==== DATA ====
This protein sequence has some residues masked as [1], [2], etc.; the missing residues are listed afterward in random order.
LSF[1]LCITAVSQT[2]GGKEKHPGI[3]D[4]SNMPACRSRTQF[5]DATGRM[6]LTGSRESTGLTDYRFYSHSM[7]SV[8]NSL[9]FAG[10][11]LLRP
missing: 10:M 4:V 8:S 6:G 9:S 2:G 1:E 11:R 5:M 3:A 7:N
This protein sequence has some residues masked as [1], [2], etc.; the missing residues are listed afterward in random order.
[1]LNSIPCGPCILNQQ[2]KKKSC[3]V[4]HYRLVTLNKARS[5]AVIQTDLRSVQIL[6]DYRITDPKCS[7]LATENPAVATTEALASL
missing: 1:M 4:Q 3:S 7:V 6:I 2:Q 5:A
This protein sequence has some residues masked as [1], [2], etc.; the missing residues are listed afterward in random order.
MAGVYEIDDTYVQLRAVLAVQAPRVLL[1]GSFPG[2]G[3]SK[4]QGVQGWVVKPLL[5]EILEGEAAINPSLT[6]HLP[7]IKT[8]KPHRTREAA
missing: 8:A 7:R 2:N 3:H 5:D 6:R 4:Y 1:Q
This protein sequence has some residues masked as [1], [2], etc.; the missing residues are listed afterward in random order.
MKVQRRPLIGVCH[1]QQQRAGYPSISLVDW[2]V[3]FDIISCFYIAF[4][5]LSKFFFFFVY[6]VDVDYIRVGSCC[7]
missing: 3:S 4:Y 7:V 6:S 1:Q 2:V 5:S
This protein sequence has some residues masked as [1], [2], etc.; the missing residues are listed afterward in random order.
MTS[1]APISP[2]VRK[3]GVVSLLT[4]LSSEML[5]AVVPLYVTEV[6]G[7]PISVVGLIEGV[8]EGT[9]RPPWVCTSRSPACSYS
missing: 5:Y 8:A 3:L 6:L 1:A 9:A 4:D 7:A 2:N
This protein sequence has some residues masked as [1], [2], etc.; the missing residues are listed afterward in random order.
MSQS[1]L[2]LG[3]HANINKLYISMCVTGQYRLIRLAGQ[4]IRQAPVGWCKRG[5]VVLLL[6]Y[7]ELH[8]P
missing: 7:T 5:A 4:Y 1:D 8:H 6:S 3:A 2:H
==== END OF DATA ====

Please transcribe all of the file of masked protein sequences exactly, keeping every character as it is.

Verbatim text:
This protein sequence has some residues masked as [1], [2], etc.; the missing residues are listed afterward in random order.
LSF[1]LCITAVSQT[2]GGKEKHPGI[3]D[4]SNMPACRSRTQF[5]DATGRM[6]LTGSRESTGLTDYRFYSHSM[7]SV[8]NSL[9]FAG[10][11]LLRP
missing: 10:M 4:V 8:S 6:G 9:S 2:G 1:E 11:R 5:M 3:A 7:N
This protein sequence has some residues masked as [1], [2], etc.; the missing residues are listed afterward in random order.
[1]LNSIPCGPCILNQQ[2]KKKSC[3]V[4]HYRLVTLNKARS[5]AVIQTDLRSVQIL[6]DYRITDPKCS[7]LATENPAVATTEALASL
missing: 1:M 4:Q 3:S 7:V 6:I 2:Q 5:A
This protein sequence has some residues masked as [1], [2], etc.; the missing residues are listed afterward in random order.
MAGVYEIDDTYVQLRAVLAVQAPRVLL[1]GSFPG[2]G[3]SK[4]QGVQGWVVKPLL[5]EILEGEAAINPSLT[6]HLP[7]IKT[8]KPHRTREAA
missing: 8:A 7:R 2:N 3:H 5:D 6:R 4:Y 1:Q
This protein sequence has some residues masked as [1], [2], etc.; the missing residues are listed afterward in random order.
MKVQRRPLIGVCH[1]QQQRAGYPSISLVDW[2]V[3]FDIISCFYIAF[4][5]LSKFFFFFVY[6]VDVDYIRVGSCC[7]
missing: 3:S 4:Y 7:V 6:S 1:Q 2:V 5:S
This protein sequence has some residues masked as [1], [2], etc.; the missing residues are listed afterward in random order.
MTS[1]APISP[2]VRK[3]GVVSLLT[4]LSSEML[5]AVVPLYVTEV[6]G[7]PISVVGLIEGV[8]EGT[9]RPPWVCTSRSPACSYS
missing: 5:Y 8:A 3:L 6:L 1:A 9:A 4:D 7:A 2:N
This protein sequence has some residues masked as [1], [2], etc.; the missing residues are listed afterward in random order.
MSQS[1]L[2]LG[3]HANINKLYISMCVTGQYRLIRLAGQ[4]IRQAPVGWCKRG[5]VVLLL[6]Y[7]ELH[8]P
missing: 7:T 5:A 4:Y 1:D 8:H 6:S 3:A 2:H